Ivelin Radkov - Fotolia
"What kind of firewall do I need for the HVAC system?" This was an actual question one of my clients, a cybersecurity professional, received from a facilities manager last year. My client didn't even know the heating, ventilation and air conditioning system needed a firewall until the call came in; apparently, the new HVAC system included smart sensors that were communicating across the corporate network. As for which firewall would be appropriate? He hadn't even begun to consider the problem.
The facilities manager was doing the right thing by checking. The problem was that my client didn't have the faintest clue that facilities was implementing IoT, much less have a predefined answer ready for that question, or have an IT/OT convergence strategy in place.
This scenario crystallizes the challenges of implementing IoT securely. Most enterprises don't have a unitary owner of IoT; IoT projects are typically split across business units, and the responsibility often falls to operational technology (OT) groups first, rather than to IT. IT teams are often the last to learn that a new IoT initiative has launched. And IT teams can't secure and manage something unless they first know it exists.
Although OT teams typically have a good understanding of the business requirements of an IoT initiative, where they're likely to be weak -- as the aforementioned scenario illustrates -- is in the area of infrastructure.
Like any technical initiative, IoT has requirements for networking, computing, storage, data management and, of course, security. The business units and operational technology folks are typically poorly equipped to understand, let alone deliver, these infrastructure components.
As indicated by the call to my client, OT teams typically only have the most rudimentary knowledge of the enterprise's cybersecurity architecture, framework and policies and how these all apply to IoT. IT, meanwhile, has only the most rudimentary understanding of which IoT initiatives are underway. This "air gap" must be addressed before enterprise technologists -- whether OT or IT -- can securely, quickly and effectively deploy IoT. But where to begin?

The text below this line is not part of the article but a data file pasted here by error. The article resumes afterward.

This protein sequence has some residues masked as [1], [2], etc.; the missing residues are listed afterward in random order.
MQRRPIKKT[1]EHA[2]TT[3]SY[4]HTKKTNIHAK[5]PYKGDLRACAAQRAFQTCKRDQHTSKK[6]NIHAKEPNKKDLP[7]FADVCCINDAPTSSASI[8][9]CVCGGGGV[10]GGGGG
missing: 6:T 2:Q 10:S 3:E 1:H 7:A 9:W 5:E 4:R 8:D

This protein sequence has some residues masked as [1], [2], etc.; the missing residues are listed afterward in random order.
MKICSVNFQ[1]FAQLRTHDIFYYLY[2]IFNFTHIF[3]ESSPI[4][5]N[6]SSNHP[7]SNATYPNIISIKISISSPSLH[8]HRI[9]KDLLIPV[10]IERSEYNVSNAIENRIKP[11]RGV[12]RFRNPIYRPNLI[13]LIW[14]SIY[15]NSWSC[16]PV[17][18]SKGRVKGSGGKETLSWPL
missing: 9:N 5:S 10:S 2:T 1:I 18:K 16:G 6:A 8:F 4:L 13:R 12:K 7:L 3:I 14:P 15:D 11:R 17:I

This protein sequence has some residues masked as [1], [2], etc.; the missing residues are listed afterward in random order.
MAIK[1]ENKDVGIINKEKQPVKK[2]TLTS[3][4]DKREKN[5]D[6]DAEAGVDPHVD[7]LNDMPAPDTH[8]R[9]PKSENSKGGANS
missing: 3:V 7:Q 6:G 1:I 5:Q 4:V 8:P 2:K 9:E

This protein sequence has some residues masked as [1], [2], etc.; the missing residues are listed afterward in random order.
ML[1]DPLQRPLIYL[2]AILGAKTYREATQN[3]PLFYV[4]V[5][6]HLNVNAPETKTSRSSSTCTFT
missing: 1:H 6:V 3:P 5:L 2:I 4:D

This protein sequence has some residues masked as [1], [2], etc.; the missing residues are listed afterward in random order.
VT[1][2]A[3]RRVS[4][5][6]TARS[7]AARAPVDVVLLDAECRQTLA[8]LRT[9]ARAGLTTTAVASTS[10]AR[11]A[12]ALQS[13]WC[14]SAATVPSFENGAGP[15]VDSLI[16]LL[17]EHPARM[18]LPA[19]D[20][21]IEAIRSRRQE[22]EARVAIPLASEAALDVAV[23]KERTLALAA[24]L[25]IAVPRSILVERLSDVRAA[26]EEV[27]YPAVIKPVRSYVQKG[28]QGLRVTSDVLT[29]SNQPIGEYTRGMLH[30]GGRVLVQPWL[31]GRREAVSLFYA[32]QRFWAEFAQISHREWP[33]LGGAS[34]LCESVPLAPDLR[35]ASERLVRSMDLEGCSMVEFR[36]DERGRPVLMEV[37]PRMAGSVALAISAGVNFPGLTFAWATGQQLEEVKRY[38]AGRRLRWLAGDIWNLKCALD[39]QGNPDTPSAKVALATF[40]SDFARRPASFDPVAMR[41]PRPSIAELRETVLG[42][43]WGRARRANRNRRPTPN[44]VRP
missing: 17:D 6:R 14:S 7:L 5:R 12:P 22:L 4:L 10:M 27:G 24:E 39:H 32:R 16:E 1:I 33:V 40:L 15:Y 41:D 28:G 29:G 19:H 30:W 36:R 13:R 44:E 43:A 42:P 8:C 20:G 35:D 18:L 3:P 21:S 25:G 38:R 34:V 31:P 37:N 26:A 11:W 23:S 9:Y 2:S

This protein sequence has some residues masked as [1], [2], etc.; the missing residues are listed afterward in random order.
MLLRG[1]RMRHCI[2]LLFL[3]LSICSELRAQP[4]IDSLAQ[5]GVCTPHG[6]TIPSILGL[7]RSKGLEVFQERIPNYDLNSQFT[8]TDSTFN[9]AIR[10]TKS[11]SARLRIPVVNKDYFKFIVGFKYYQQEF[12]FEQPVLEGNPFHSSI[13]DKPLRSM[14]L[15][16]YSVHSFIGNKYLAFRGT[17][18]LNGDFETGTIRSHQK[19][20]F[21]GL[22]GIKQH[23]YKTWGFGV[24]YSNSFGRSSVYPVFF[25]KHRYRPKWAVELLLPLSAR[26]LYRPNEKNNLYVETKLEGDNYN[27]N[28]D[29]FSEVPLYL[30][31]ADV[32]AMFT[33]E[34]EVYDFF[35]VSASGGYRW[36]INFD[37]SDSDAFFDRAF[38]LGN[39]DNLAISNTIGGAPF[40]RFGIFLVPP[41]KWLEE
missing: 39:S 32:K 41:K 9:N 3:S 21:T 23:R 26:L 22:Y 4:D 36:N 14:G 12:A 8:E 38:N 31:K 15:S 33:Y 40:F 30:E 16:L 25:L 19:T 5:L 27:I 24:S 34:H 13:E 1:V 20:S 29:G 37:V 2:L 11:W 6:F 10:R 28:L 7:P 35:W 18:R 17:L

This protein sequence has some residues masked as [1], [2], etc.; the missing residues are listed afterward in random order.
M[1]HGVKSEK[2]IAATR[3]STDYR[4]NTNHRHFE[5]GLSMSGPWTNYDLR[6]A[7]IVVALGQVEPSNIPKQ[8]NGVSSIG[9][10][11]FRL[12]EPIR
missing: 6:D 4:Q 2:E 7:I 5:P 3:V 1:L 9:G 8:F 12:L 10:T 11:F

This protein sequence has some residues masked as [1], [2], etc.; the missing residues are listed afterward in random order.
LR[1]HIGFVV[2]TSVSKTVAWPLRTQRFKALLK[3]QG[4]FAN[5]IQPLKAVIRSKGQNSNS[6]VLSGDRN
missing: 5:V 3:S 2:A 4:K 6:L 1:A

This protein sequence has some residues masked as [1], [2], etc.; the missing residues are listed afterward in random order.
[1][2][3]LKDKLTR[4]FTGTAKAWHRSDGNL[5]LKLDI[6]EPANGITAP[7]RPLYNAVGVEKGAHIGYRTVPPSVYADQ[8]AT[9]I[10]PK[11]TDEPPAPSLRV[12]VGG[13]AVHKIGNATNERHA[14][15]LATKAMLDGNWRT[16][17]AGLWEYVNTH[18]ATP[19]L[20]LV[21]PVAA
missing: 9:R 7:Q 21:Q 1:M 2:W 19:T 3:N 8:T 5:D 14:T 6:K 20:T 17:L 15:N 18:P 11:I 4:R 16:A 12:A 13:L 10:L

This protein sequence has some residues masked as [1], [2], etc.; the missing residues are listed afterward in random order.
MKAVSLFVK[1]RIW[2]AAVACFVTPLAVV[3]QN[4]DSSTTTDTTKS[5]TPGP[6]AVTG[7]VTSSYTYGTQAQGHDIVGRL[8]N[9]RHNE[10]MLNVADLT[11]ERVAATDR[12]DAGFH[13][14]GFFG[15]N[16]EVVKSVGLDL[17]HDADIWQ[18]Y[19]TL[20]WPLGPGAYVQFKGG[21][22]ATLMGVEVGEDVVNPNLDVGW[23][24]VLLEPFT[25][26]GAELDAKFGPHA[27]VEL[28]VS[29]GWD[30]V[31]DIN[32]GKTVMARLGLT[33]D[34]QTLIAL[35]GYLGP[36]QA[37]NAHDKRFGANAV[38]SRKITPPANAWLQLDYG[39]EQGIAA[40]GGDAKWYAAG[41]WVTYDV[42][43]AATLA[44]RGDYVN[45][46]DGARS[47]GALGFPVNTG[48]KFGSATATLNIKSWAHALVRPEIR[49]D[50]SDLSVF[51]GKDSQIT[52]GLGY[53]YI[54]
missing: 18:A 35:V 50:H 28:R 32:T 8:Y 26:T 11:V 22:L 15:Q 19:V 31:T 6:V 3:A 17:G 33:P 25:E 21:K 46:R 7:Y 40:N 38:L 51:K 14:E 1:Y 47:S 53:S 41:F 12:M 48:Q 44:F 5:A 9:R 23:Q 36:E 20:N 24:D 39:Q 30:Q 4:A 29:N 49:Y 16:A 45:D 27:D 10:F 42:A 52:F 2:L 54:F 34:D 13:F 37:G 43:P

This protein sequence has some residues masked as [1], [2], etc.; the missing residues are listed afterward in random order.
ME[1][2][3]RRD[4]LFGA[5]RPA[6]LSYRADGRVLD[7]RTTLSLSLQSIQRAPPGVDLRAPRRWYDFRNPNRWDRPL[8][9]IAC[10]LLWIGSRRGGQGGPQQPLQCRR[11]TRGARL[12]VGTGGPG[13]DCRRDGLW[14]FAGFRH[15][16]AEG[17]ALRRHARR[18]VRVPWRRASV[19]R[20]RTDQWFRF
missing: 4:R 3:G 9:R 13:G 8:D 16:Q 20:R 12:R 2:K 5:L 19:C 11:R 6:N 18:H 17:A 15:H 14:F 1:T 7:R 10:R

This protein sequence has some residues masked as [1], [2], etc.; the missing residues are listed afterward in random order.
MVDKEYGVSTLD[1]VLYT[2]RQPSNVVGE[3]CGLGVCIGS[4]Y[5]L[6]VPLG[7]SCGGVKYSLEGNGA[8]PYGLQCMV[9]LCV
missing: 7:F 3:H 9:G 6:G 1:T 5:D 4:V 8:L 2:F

Close the 'air gap' with an IT/OT convergence strategy
The first step is organizational. IT and OT teams have to begin working together, which means spending time together, sharing information and aligning efforts. Our research at Nemertes found that organizations are most effective when IoT is led by an effective IoT evangelist, whether a corporate executive, such as the CIO, or a visionary business leader. This evangelist should be empowered to create a center of excellence or tiger team -- comprising IT, OT and business stakeholders -- which reviews projects and processes.
The second step is technical. Once that team is in place, it should develop a reference architecture for IoT infrastructure, including cybersecurity. It should specify companywide standards for IoT cybersecurity, networks, computing resources, storage and data management. Security questions to ask include the following:
- Which flavors of wireless connectivity are acceptable -- and secure enough -- for what types of sensors and monitors?
- Do virtual LANs provide adequate separation and security for IoT traffic?
- How is IoT data secured?
- Where should encryption happen?
By reference architecture and specify standards I mean providing actual technical validation, via hands-on testing, that the infrastructure delivers the right level of performance. We're talking about setting up a test lab in which various infrastructure components can be shown to work effectively and securely. Then, when OT and business teams launch a new IoT initiative, they can select the right infrastructure with confidence.
The third step is operational. Once the reference architecture is developed, two problems remain. First, how does the organization continually refresh and update the architecture to keep current with evolving IoT technology? If the enterprise has an effective architecture process, IoT becomes just another facet of that architecture. If not, the enterprise will need to develop one.
Second, how does the organization clearly differentiate roles and responsibilities for operating IoT? Obviously, OT will want to maintain control of the business-specific components of an IoT initiative. Equally obvious, IT should maintain responsibility for infrastructure operations. But where, precisely, will IT and OT teams draw the line between business-specific components and infrastructure operations? The answer is specific to each IoT use, so there should be a process in an enterprise's IT/OT convergence strategy to clearly and quickly assign responsibilities and handoffs.
Implementing these three steps -- appointing an IoT evangelist, developing and validating an IoT infrastructure reference architecture, and addressing the challenges of updating architecture and sanely dividing the operations between IT and OT -- will help organizations quickly, effectively and securely deploy and operate IoT initiatives.